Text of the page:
“It was only Francisco, Jacinta, Lucia and my father, but he said that even though he opened his eyes and looked, he saw nothing,” she said.

Around the time Mary was to appear, Jacinta wasn’t there at first, she said, explaining that when Lucia asked him to go find her, Joao “didn’t want to, because he wanted to see.” He eventually went to find Jacinta, and when she arrived Mary appeared, but even though he waited with them, Joao couldn’t see anything.

Two months later when the “miracle of the sun” took place Oct. 13, 1917, Marto said her father, who was only 11 at the time, stayed behind that day because rumors were spreading, likely from other children, that “if the miracle of the sun didn’t happen the whole family would die.”

In order to help the people believe in the authenticity of the apparitions, Lucia had asked Our Lady during the apparition of July 13, 1917, to perform a miracle so people would see that they were true.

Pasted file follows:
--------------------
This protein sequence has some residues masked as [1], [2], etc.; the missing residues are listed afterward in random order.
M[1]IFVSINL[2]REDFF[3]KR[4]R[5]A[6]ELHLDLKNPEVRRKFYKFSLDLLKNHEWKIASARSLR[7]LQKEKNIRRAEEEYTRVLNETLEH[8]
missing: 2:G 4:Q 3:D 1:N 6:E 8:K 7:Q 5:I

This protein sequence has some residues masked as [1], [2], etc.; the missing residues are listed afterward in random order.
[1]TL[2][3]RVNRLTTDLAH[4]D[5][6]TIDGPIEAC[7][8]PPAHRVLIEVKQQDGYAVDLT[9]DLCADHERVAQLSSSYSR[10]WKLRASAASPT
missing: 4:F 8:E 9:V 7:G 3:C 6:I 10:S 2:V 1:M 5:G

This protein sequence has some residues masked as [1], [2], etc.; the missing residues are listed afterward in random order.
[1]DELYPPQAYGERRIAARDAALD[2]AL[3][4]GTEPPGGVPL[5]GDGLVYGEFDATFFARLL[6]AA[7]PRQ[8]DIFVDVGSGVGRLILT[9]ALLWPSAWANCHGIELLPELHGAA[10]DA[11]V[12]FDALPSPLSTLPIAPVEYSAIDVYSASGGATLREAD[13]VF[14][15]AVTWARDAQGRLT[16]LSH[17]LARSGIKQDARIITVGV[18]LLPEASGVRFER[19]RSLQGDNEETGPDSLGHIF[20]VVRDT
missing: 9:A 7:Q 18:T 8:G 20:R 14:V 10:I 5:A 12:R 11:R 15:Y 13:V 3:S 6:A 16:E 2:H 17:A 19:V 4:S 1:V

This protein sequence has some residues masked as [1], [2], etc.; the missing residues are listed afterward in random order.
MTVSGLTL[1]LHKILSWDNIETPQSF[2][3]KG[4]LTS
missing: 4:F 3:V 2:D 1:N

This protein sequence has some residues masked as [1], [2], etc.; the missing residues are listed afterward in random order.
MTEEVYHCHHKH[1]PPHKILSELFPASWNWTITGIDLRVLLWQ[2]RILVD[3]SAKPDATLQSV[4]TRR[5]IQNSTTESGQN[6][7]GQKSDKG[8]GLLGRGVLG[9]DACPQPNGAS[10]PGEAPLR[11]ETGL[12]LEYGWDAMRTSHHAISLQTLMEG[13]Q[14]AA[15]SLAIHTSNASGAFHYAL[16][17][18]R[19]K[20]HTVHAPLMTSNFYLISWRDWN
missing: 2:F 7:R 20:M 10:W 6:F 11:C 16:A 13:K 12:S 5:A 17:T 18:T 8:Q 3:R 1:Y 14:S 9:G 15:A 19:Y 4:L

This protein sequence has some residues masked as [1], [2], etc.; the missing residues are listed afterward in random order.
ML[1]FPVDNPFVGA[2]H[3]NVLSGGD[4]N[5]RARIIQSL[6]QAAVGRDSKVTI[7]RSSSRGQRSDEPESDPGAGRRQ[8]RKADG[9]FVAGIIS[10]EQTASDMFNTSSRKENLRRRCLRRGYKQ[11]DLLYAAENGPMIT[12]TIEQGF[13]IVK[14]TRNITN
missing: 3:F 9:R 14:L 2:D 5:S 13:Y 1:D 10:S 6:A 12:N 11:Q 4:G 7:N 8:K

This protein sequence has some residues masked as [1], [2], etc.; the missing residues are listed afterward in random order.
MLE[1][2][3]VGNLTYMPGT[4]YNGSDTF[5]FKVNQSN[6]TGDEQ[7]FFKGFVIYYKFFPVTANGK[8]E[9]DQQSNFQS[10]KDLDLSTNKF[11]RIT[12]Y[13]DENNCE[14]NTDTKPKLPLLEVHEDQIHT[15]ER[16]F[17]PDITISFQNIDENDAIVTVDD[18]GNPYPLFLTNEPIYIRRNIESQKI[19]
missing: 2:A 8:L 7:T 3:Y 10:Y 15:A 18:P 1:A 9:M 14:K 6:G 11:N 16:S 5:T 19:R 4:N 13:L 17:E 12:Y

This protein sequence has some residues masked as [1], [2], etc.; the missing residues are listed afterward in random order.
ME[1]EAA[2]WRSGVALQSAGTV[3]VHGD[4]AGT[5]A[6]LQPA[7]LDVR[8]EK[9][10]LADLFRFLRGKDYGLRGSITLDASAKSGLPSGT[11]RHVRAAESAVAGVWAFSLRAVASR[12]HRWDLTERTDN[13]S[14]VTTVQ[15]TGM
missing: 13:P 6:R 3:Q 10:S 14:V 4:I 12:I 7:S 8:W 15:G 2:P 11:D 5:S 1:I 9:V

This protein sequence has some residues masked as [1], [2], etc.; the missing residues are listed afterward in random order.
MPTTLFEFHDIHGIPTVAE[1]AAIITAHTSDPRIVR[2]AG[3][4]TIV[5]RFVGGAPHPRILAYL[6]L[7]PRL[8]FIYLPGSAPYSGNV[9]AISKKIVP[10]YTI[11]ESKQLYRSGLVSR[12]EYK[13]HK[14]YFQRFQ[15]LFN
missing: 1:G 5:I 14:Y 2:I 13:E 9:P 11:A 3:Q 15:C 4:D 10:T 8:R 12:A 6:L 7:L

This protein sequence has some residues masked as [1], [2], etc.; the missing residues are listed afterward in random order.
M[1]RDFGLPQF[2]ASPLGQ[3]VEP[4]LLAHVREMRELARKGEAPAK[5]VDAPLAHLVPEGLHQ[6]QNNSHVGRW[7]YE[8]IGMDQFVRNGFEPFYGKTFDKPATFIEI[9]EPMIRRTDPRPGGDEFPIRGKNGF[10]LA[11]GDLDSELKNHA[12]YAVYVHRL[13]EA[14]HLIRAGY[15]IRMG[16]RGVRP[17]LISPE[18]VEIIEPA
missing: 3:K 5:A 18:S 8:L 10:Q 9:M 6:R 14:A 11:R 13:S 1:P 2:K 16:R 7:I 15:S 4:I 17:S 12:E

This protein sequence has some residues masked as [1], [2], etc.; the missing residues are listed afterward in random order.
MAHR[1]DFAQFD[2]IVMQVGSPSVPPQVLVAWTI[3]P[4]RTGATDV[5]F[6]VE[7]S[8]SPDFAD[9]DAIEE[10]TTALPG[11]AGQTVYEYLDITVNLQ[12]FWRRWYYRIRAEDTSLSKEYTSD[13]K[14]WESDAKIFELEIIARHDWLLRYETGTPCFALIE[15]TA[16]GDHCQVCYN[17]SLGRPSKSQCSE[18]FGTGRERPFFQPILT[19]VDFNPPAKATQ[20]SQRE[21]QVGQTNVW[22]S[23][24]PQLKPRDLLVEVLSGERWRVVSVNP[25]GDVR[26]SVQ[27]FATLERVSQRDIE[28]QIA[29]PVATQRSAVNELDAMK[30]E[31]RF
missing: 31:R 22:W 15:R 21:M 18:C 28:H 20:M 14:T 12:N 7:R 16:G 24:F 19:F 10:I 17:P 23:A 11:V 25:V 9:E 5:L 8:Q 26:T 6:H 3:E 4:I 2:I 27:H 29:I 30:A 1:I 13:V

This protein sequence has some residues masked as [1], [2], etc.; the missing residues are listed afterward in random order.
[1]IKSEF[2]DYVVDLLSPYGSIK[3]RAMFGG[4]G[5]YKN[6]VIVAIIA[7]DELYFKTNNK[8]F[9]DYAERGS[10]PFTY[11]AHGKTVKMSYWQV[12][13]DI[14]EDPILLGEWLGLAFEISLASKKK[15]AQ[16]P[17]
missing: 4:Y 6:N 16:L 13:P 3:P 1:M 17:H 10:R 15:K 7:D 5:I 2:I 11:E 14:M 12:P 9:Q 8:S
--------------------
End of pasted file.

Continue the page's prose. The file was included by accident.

However, on that occasion Mary responded by saying that should the children continue to come each month until October, the miracle would occur. So on Oct. 13, the last apparition of Mary to the children, 30-100,000 people gathered to witness the miracle.

News reports and witnesses from the time said the miracle took place when the formerly cloudy sky parted and the sun appeared as an opaque, spinning disk in the sky. Multi-coloured lights flashed across the landscape and those present before the sun then spun toward earth and then zig-zagged back to its normal position in the sky. Additionally, clothes and mud previously wet from the rain had dried.

But while many members of their family were present for the miracle, Marto said her father “stayed at home (because) he was afraid to die” if the miracle didn’t happen, as the rumours had stated.